I used to post a lot more, I know.
I was never really sure if anyone read these posts, unless people specifically wrote in after. But those emails often led to lots of small conversations, and it was a nice, safe way to feel connected to the thing I spend most of my time on. I've recoiled from that in the past few years. Not because I don't enjoy the interactions, because I do. I just found myself shying away after becoming more public about some parts of my life. Speaking up was cathartic in its way, and I don't regret it. But the truth is, I wasn't nearly done. Big events are often overwhelming and obvious in the moment, but I've always found the aftermath to be the real work. This has been no exception. Because despite some very big changes to find some space and peace in the past couple years, my life was still unstable, and I wasn't sure quite what to do with myself.
What I didn't realize at the time was that I was in way over my head. I was bumping into things I couldn't logic my way through anymore, and all my old tricks for coping were coming up shy. I've wrestled with depression off and on since I was a teenager, so I knew that part, but the anxiety was new. So I sought therapy. I found some good clinical psychologists and started digging up all the things I'd buried, and dealing with my PTSD responses. We began pulling on threads that go all the way back to my birth. I'm still in the process, and likely will be for a long time, but it's working. Things are feeling simpler than they have in a long time, and the ground doesn't feel like it's always moving. I'm not going back to how things were, but finding a new normal.
So I find myself wanting to write again. I'm curious to see how it will go this time around.
When it comes to music, it's been interesting watching how I interact with it these days. Music has been a constant in my life since I seriously started playing guitar at 13. But thinking back on it, I never took any lessons or learned to read music, and I barely learned anyone else's songs. I learned two from Nirvana ("Smells Like Teen Spirit" and "Come As You Are") right off, and that was about it. After that I started writing my own. They weren't very good for a long time, but from the beginning I wanted to write. Creating something new was the draw from the very beginning, and it still is mainly what I like to do. I've been touring more than I used to in the past 3 or 4 years -- still not a lot, I know! -- but I sometimes resent how often it pulls me away from writing. Same goes for aspects of my personal life. So after this short run of shows in October (the dates for the current tour and the one in October are in the "Shows" tab, should you wanna go), I'm going to stay off the road for a while and keep myself in one place. I write the most that way.
On the writing side, I have a lot of new work forming. A good amount of it at the moment is instrumental. For years now I've wanted to work on film soundtracks. I like film and storytelling a lot, and I enjoy writing pieces directly for mood. So I've been building a portfolio. I'm not sure how much will come of it, but I'm learning and having fun regardless, so it's worth it to me. No matter the results. And since I am in Los Angeles a lot these days, I'm in a place to give it more of a go. So hey, why not?
For Radical Face, I've got two EPs happening simultaneously. They both have very vague themes, but they are music driven themes instead of content driven. I plan on putting them both up in the Fall. And after that, I think I will begin a new full-length. I've got some seeds that are starting to grow, but I'm not gonna rush any of it. I figure once these EPs are done and up, I'll be ready to really dive in. And this short form stuff will give me a chance to explore some new sounds and methods without trying to keep a large work in my head.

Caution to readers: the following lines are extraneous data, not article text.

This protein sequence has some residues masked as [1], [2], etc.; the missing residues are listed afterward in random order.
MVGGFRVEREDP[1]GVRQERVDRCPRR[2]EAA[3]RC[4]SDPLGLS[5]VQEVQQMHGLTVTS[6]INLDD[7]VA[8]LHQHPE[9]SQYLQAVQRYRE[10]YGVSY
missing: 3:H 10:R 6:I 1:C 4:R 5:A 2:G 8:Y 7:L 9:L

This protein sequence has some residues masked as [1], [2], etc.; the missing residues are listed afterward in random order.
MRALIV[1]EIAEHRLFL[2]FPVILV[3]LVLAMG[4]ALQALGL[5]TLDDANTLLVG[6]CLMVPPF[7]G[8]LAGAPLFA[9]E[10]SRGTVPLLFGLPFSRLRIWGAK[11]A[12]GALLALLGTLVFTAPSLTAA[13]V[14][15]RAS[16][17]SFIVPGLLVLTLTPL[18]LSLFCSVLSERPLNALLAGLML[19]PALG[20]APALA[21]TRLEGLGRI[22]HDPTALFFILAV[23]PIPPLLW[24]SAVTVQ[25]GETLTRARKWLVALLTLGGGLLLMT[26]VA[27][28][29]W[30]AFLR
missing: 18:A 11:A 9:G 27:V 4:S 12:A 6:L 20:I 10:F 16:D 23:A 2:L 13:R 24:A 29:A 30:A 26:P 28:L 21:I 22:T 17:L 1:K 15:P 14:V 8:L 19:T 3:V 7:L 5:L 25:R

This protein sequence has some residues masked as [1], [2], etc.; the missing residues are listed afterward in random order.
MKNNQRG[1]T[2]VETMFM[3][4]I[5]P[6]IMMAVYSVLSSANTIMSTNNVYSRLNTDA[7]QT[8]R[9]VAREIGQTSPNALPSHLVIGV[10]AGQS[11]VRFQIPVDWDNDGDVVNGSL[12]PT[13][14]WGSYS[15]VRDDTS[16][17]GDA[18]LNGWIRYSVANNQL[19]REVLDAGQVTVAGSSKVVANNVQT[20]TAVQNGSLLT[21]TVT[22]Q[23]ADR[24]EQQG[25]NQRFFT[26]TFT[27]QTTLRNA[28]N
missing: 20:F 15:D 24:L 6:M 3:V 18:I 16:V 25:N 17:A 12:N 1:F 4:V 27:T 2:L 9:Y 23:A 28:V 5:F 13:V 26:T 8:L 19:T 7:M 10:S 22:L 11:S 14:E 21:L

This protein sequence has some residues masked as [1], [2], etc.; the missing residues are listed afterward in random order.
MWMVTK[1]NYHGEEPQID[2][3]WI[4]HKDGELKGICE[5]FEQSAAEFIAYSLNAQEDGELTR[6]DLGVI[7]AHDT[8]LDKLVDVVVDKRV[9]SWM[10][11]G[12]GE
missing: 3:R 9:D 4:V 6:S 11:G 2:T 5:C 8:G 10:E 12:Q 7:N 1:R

Another big project that's been eating some time is my studio. I put together a very proper recording space in Jacksonville over the past couple years, and I've decided I'm going to rent it out publicly. It's a big enough room, and for certain types of recording artists, I think it will work particularly well. Plus my house has extra bedrooms, and people could both live and work there when recording, which I think is ideal. Jeremiah Johnson, who plays guitar and piano for me on tour, is going to help me run it. He's a terribly good engineer, and we work together really well, so I proposed the idea to him earlier in the year and he's on board. So we're getting the last bit of insurance and licensing done, then we'll open the doors. I'll go into more details about the space once the website and paperwork is all finalized, but I think it's gonna be really cool. The space was designed by Lou Clark, and it sounds awesome. It's an atypical design, but really cool for people who like to work in one large, multi-functional space. And since I am not in Jacksonville nearly as often now, the studio will stay useful even when I'm not there, which I like.
Beyond all that, I'm finding myself writing again. Fiction and essays, I mean. It's been a long time since that bug has bit me, but I'm happy it found me again. I've been writing out a skeleton for a fantasy book that's been kicking around in my head for a while. I don't know when I'll have a chance to really dig into it all, but when there's a will, and all that.
As I sit here in my hotel room in Brussels, listening to the rain, Josh snoring in the bed behind me, nothing feels very complicated at the moment. I think feeling simple is worth more than anything to me these days, and I'm grateful any time it shows up. I hope you're all well, too.